Until now, we have not promulgated permit regulations to authorize eagle take “for the protection of * * * other interests in any particular locality.” This statutory language accommodates a broad spectrum of public and private interests (such as utility infrastructure development and maintenance, road construction, operation of airports, commercial or residential construction, resource recovery, recreational use, etc.) that might “take” eagles as defined under the Eagle Act.
Description of the Proposed Rulemaking
Take Permit Regulations Under Proposed 50 CFR 22.26
We are proposing a new permit regulation under the authority of the Eagle Act for the limited take of bald and golden eagles “for the protection of * * * other interests in any particular locality” where such permits are consistent with the preservation of the bald and golden eagle, and the take is associated with, and not the purpose of an otherwise lawful activity, and such take cannot practicably be avoided. “Practicable” in this context means capable of being done after taking into consideration cost, existing technology, and logistics in light of overall project purposes.
We anticipate that generally such take permits would authorize activities which could cause an eagle to be disturbed by human activities in proximity to eagle nests, important foraging sites, and communal roosts; however, in some limited cases, where other forms of take besides disturbance are unavoidable, we anticipate that a permit may be issued under this section for such other form of take. “Unavoidable” in this context means the activity is necessary for the public welfare, and all practicable, industry-accepted measures to minimize the take are in effect. In the case of airports, for example, the permit could cover take that might occur even when the airport is meeting the obligations of its Wildlife Hazard Management Plan (e.g., hazing wildlife and discouraging nesting and roosting by designing infrastructure to be as inhospitable as possible).
We do not anticipate that permits issued under these proposed regulations will significantly affect eagle populations. Bald eagle populations are currently growing at a rate that we expect will continue to outpace any population effects (primarily through decreased productivity) caused by disturbance. Furthermore, all permittees will be required, as part of their permit conditions, to carry out conservation measures to mitigate impacts to eagles. The statutory requirement that the authorized activities be compatible with the preservation of bald and golden eagles ensures the continued protection of the species while allowing some impacts to individual eagles. For purposes of the regulations we are proposing here, we consider take to be compatible with the preservation of the bald and golden eagle if it will not result in a decline, either at the national or regional level, that could necessitate (among other factors) a designation of an avian species by Partners in Flight (PIF) to their Continental Watch List  (the rate of decline that serves as a threshold for that list is more moderate than what would lead to ESA listing (or relisting)). The Service already uses that threshold rate of decline to manage migratory birds; it serves as a primary element in our determination of whether a migratory bird species is of conservation concern. We do not intend to rely on any PIF determination of changed status, and we would not tie any future action on our part with any action by PIF. Rather, we believe it would be sensible and consistent to apply a criterion we already use for migratory bird management, as the threshold level of decline that would not be compatible with the preservation of the bald and golden eagle.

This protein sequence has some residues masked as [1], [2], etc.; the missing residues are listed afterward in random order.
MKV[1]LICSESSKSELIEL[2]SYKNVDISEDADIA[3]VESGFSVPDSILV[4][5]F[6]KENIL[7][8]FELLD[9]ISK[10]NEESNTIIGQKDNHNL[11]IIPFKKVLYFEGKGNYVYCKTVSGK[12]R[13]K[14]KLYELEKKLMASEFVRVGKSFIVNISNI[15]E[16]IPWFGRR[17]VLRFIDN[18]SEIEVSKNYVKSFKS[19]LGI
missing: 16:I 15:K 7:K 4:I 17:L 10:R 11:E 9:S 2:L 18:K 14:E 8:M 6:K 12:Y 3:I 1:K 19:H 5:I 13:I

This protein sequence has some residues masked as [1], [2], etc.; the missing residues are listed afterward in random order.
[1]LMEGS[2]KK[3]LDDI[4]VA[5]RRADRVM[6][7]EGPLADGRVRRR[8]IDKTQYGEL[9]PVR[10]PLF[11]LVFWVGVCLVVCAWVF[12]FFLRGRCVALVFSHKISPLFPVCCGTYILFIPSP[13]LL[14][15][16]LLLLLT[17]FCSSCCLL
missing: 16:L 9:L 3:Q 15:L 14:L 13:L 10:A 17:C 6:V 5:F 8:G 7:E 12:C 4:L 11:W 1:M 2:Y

We propose to use modeling in evaluating the level of take which we can permit compatible with this statutory threshold, and taking into consideration the cumulative effects of all permitted take, including other forms of lethal take permitted under this section, against the backdrop of other causes of mortality and nest loss. Due to the inherent limits of monitoring to detect precise fluctuations in bald and golden eagle numbers, coupled with the uncertainty as to whether individual actions being permitted will in fact result in a “take,” we cannot precisely correlate each individual permit decision with a specific population impact. However, we intend to use the best available data, including data from post-delisting monitoring by States, the Breeding Bird Survey, and fall and winter migration counts to assess the status of eagle populations and adjust permitting criteria on an ongoing basis as appropriate. However, consistent with the preservation mandate of the Eagle Act, we do not anticipate that the cumulative impacts of the activities permitted by these regulations will cause declines in bald and golden eagle populations.